So many more will be left behind as a consequence of this crisis. I believe America's moral authority, ability to lead by example is being compromised structurally.

The alternative to the US for some countries will be China. Belt and Road comes with conditionality that will be problematic, but it's more than nothing. The Americans are abdicating leadership. "If you don't follow us, we're going to sanction you, we're not going to share intelligence." The US is wielding a stick, but very little carrot.

In the worst crisis we've seen since World War II, the US is offering allies very little carrot. China's carrot may be small, rotted, but there's a carrot. "What's our alternative? Chinese 5G, they get our data, but the Americans will too, it's cheaper if it's Chinese, they're doing stuff for us." When the Americans are no longer trusted. It's not clear to me that we have the moral authority to convince allies to align with us. That means the Chinese will pick up more ground.

The Chinese covered up the virus to begin with, we got the initial explosion. 5 million traveling from Wuhan in the initial month across China and all over the world. 500,000 of them traveling outside China. The Americans and Europeans responded late and inadequately, but the original sin of this pandemic comes from China. When the global economy is contracting and poor countries face an absence of economic support, "what are you doing for me lately," is more significant.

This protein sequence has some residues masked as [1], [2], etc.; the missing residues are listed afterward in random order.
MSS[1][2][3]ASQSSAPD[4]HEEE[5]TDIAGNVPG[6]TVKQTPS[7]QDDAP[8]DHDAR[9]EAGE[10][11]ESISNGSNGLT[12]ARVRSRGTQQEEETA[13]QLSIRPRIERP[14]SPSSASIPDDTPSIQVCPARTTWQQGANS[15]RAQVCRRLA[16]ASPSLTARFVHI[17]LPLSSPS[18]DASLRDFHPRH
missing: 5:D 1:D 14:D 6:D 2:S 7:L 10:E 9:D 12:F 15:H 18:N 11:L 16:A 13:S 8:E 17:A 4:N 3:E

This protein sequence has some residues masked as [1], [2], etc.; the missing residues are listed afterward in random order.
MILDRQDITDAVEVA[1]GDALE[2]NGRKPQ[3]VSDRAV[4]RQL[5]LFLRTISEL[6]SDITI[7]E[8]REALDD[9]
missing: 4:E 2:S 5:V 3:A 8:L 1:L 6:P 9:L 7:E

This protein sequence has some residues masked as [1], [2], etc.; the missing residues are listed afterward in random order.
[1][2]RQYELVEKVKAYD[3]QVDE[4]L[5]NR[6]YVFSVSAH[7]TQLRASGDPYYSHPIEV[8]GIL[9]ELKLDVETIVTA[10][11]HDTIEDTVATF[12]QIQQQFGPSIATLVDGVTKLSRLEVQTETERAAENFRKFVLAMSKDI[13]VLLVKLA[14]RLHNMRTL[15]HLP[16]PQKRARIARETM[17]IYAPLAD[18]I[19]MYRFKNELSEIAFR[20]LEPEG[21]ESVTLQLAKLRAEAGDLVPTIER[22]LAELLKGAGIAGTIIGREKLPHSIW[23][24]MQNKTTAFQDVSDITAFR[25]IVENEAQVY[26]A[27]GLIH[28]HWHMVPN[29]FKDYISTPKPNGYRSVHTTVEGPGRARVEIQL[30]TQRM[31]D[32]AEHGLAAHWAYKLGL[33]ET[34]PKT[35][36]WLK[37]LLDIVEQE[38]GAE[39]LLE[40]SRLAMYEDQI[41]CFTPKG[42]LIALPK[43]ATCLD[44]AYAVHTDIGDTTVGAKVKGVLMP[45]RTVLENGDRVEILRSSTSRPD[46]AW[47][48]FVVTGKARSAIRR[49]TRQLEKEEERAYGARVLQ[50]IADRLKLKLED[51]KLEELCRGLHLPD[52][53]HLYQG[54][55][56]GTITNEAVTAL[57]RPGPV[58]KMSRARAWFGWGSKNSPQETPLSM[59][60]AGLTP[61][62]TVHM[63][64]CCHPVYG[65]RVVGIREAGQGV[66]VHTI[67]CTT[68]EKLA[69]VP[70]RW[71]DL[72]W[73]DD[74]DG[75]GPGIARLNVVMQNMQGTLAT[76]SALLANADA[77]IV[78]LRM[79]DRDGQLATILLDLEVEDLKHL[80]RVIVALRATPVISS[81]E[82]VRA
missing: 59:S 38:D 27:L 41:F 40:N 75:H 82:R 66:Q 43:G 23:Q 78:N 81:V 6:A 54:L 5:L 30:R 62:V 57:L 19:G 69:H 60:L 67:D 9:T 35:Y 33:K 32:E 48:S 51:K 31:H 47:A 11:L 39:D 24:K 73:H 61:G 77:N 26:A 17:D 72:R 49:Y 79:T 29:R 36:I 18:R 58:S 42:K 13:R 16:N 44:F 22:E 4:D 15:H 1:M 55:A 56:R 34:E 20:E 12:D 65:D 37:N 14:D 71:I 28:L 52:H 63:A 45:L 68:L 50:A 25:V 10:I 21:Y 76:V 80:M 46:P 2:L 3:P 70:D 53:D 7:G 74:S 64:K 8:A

I don't think the Chinese are close to supplanting the United States as the global superpower. Military spending is nowhere close. The US has a global footprint. The Chinese footprint is regional. America's diplomatic core is a lot larger than China's. Despite everything I said about lack of leading by example, there is not moral equivalence between a system that has rule of law and independent judiciary, no matter how flawed, and the system that you presently have in China, authoritarian and state capitalist. We're going to have a power vacuum. There's going to be an absence of global leadership. In that vacuum, the Chinese will be able to take advantage. They'll have more influence than they did. Collective humanity is going to be poorer for it.